Customers of insurance companies, banks and other types of financial companies are currently receiving notices of the privacy policies regarding sharing customer information with other companies. It may be tempting to throw the notices away, but consumer advocacy groups say that is a bad idea.
Instead, it is a good idea to respond, particularly if you want to prevent unwanted telephone and direct mail solicitations or if you are concerned about the possibility of identify theft from the sharing of your social security number.
Mississippi Banking Commissioner John Allison said some of the privacy notices are very long and printed in type so small it discourages anyone from reading it. He said the main result of the requirements of the Gramm-Leach-Bliley Act of 1999 is that customers be notified of companies’ privacy policies that may be “killing 10 or 12 million trees.”
Still, he thinks the intent of the legislation is good. “The concept, if done properly, would probably be beneficial,” Allison said. “It will certainly cut down on some of the unwanted solicitations.”
Allison said it isn’t just banks, brokerage firms and insurance companies but anyone who lends money who is being required to go through the procedure. That includes small loan companies, pawn shops, credit card companies, title loan operations, etc.
Nationally there have been complaints by some in the banking and insurance industry that the regulations are burdensome and unnecessary. Allison said here in Mississippi he has had few complaints from banks and insurance companies, possibly because they are accustomed to these kinds of regulations. But some of the other businesses are less than thrilled about being forced to meet the requirements.
Allison advises people to take the time to read the privacy notices.
“If you haven’t started getting them, you will soon be inundated with a lot of documents depending on how many businesses you do business with,” he said. “You may get more than one notice from the same company.”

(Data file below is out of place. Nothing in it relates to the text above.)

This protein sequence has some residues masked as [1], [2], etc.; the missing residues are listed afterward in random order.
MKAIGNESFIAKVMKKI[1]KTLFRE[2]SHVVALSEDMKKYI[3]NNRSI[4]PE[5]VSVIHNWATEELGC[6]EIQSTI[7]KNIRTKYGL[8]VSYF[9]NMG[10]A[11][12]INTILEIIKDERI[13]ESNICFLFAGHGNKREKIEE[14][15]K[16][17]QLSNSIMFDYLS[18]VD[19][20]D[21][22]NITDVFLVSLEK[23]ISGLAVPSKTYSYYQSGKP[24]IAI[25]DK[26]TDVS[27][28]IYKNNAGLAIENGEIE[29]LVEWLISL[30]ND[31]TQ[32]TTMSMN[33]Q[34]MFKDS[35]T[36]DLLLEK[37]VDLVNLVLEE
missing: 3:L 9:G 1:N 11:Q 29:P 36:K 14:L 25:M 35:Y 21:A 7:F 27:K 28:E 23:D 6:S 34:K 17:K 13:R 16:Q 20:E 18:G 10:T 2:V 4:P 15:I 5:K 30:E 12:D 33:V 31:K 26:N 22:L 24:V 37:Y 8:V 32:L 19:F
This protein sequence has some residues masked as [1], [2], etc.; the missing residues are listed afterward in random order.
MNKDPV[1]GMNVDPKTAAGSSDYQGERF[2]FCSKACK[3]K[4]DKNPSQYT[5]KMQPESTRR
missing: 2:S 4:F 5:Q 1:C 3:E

Paul Maxwell, corporate communications manager for Hancock Bank on the Coast, said the bank has sent communications to customers twice. One was a statement stuffer. But since many customers might overlook that, they also sent some direct mail pieces to customers that went into more detail.
“One of the purposes of the direct mail pieces as opposed to statement stuffers was to make sure customers actually read the information,” Maxwell said. “The thing we are trying to do within the parameters of the legal requirements is to make the language as straightforward as possible.”
Hancock Bank doesn’t share any information with outside companies. The information is only shared within the family of Hancock Bank companies. So the privacy notices sent confirm that the bank doesn’t sell lists to outside vendors, and that customers have the right to opt out of information sharing within the bank.
Maxwell said they haven’t had a lot of response from customers except those who call for more information. Some are concerned that by opting out they could lose out on receiving information about special offers and campaigns in other areas of the Hancock Bank. That kind of information is available from marketing and advertising done by the bank, and Maxwell said most of the bankers will let customers know if there is a product they can benefit from.